Re: [eigen] Parallel matrix multiplication causes heap allocation

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On Mon, Dec 19, 2016 at 3:24 PM, François Fayard <fayard@xxxxxxxxxxxxx> wrote:

> Did someone have a look at what blaze [1] does? They seem to be pretty advanced regarding parallelism -- they also parallelize "simple" things like vector addition, which if we trust their benchmarks [2] seems to be beneficial starting at something like 50000 doubles

You should not trust benchmarks, especially where they have been done by people who wrote the software :-)

Here is my attempt at this game, multiplying 10 000 x 10 000 "double" matrices on a Dual Xeon 2660-v4 (Haswell), 2x14 cores, Broadwell, 2400 Mhz memory, with the latest release of every single library (as of today) :
- MKL: 740 GFlops
- OpenBLAS: 540 GFlops
- Eigen: 440 GFlops
- Blaze: 440 GFlops
This machine is capable of: 2 x 14 (cores) x 2 (2 FMA ports) x 2 (FMA) x 4 (AVX2) x 2 (GHz) = 896 GFlops. Hyperthreading is turned off and the CPU frequency is blocked at 2 GHz.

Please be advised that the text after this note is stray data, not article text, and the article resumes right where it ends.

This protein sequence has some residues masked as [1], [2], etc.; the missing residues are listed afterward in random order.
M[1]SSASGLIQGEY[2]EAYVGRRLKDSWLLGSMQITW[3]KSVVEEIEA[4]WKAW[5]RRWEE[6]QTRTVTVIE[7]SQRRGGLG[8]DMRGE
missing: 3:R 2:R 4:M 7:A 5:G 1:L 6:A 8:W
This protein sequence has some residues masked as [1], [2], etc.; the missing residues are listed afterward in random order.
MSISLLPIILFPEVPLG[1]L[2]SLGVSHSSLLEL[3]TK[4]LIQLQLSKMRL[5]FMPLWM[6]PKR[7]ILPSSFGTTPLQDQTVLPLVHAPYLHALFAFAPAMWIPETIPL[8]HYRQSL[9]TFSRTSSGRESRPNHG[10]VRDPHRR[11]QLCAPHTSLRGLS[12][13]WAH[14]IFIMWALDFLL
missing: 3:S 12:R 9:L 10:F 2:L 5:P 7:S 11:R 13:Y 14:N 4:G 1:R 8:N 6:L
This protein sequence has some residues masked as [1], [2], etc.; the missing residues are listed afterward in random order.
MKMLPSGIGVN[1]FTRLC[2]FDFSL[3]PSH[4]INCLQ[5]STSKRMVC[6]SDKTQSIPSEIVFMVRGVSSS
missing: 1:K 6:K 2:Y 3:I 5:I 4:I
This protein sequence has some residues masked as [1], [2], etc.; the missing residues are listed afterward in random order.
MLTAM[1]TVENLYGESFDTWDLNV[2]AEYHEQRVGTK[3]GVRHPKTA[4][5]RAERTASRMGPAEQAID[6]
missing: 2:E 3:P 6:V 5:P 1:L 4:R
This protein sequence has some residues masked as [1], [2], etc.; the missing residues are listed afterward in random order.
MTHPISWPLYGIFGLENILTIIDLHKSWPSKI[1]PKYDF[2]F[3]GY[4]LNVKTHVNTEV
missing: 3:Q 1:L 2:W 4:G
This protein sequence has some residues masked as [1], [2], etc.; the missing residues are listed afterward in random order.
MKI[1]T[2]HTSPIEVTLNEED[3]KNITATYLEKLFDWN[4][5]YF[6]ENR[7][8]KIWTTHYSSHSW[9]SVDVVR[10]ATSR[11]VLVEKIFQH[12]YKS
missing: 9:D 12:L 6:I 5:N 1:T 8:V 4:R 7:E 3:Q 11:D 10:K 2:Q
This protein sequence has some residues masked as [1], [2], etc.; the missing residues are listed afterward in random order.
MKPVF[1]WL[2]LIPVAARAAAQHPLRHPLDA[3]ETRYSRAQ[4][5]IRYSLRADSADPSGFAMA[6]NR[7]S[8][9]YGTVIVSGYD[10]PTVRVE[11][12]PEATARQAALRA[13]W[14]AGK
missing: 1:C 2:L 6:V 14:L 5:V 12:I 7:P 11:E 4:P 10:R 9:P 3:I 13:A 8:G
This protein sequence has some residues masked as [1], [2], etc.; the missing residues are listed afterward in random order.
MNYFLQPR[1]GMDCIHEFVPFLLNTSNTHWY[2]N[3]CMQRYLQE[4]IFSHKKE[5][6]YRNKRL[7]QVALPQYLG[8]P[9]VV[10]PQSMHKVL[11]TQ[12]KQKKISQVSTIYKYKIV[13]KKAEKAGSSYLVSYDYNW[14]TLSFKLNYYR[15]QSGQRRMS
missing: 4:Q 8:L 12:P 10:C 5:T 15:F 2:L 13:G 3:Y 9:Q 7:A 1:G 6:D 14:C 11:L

On a MacBook Pro (2014), with a 4 core Haswell, I get:
- MKL: 170 GFlops
- Eigen: 130 GFlops

For Blaze, for things such as vector addition, they also use streaming stores to speed up the process.

speaking about Blaze, when benchmarking this library it is important to specify which BLAS backend is enabled (for large enough matrices you are mostly benchmarking the underlying BLAS), and whether padding is enabled. Indeed, by default blaze matrices are padded such that each row (or column) are aligned on 32 bytes boundary. This make some significant difference for some small to medium matrix sizes, but this also waste memory. In my opinion, it's kind of cheating to compare "blaze+padding" versus "otherlib+no-papping", and this is what they benchmark report.



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